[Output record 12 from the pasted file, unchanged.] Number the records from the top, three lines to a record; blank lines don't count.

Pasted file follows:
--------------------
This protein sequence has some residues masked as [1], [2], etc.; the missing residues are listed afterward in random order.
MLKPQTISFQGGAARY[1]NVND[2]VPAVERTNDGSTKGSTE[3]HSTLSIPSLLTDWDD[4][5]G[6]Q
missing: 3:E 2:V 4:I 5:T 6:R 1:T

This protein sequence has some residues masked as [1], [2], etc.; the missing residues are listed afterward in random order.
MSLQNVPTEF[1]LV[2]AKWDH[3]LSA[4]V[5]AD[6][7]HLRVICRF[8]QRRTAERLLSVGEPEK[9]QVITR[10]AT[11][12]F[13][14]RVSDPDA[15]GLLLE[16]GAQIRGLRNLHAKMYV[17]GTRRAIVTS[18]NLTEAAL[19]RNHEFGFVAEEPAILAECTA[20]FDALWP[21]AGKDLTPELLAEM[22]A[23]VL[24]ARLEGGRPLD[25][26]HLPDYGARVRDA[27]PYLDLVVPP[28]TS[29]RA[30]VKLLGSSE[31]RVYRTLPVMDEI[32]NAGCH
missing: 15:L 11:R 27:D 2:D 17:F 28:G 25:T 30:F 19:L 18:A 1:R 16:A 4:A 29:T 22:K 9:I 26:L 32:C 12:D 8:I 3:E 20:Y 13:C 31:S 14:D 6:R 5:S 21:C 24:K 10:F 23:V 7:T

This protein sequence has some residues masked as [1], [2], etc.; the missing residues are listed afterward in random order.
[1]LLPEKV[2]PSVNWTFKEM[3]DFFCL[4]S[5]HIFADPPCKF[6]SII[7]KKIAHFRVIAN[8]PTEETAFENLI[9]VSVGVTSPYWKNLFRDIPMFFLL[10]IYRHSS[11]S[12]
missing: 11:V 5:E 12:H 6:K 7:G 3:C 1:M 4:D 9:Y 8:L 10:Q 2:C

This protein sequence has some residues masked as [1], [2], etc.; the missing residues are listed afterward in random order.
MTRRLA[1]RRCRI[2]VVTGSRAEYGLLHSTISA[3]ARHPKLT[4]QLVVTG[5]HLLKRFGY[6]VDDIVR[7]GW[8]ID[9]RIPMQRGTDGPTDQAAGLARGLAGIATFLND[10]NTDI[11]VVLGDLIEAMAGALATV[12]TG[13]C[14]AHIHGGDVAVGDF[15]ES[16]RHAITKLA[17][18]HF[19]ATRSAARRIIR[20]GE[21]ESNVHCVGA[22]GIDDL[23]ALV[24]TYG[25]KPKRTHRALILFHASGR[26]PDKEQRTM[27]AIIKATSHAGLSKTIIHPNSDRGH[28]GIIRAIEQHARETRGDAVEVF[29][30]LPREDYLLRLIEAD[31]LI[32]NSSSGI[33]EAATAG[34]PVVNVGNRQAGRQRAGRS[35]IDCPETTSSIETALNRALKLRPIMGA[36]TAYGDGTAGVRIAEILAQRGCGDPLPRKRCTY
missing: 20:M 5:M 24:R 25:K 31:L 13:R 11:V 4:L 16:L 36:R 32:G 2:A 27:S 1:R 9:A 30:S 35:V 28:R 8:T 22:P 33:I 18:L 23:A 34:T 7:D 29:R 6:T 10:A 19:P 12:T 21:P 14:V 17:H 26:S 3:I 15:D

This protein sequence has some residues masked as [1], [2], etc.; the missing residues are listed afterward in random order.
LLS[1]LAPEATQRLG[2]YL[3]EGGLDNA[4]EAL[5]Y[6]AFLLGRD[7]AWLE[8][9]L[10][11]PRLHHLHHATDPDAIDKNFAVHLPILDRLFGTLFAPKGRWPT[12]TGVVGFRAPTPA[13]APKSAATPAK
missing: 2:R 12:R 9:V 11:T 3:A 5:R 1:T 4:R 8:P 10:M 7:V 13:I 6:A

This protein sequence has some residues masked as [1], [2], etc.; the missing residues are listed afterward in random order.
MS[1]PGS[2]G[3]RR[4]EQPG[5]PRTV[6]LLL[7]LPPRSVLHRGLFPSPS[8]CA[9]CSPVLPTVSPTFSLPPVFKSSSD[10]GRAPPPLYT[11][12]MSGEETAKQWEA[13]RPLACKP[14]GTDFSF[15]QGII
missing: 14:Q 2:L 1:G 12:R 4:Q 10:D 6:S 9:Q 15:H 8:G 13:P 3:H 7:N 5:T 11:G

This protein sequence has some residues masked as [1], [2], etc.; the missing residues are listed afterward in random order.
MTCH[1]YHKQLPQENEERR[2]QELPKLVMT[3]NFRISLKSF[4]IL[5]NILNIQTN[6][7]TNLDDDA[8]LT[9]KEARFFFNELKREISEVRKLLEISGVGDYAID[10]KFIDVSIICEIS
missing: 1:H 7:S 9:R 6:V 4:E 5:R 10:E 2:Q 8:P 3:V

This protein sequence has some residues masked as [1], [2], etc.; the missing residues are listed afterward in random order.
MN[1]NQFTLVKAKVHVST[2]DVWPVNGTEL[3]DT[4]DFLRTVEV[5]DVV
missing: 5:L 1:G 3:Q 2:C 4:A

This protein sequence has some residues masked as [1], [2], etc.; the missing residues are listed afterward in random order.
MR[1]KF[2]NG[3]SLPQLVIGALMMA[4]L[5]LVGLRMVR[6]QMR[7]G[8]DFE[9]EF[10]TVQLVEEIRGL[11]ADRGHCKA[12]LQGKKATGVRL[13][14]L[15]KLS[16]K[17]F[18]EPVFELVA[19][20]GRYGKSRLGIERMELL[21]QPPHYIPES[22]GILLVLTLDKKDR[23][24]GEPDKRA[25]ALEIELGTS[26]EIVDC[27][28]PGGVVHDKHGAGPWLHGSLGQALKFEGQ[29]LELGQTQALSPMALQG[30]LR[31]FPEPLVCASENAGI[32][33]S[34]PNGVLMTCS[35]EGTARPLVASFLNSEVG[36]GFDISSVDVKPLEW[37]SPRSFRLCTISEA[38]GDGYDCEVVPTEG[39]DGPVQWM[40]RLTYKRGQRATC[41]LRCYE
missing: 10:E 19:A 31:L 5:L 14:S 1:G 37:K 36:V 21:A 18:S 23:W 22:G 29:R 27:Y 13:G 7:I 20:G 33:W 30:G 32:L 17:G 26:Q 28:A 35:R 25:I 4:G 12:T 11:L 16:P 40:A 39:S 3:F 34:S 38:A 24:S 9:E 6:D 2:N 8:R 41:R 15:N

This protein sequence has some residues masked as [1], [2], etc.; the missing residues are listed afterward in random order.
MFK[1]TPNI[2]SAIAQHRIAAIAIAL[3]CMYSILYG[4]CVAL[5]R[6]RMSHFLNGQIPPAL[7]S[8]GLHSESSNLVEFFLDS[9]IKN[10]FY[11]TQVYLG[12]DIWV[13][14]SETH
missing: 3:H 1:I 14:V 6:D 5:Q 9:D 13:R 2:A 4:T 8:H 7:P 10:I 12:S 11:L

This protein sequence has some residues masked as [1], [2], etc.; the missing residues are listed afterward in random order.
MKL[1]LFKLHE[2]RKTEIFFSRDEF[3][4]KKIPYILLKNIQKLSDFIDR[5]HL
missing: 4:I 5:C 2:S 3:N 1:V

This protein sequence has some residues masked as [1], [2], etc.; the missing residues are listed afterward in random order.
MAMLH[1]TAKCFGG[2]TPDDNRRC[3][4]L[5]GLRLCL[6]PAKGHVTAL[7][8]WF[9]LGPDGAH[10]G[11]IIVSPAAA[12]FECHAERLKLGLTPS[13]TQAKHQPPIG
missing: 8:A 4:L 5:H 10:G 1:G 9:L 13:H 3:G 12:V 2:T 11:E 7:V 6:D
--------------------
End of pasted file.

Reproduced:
This protein sequence has some residues masked as [1], [2], etc.; the missing residues are listed afterward in random order.
MAMLH[1]TAKCFGG[2]TPDDNRRC[3][4]L[5]GLRLCL[6]PAKGHVTAL[7][8]WF[9]LGPDGAH[10]G[11]IIVSPAAA[12]FECHAERLKLGLTPS[13]TQAKHQPPIG
missing: 8:A 4:L 5:H 10:G 1:G 9:L 13:H 3:G 12:V 2:T 11:E 7:V 6:D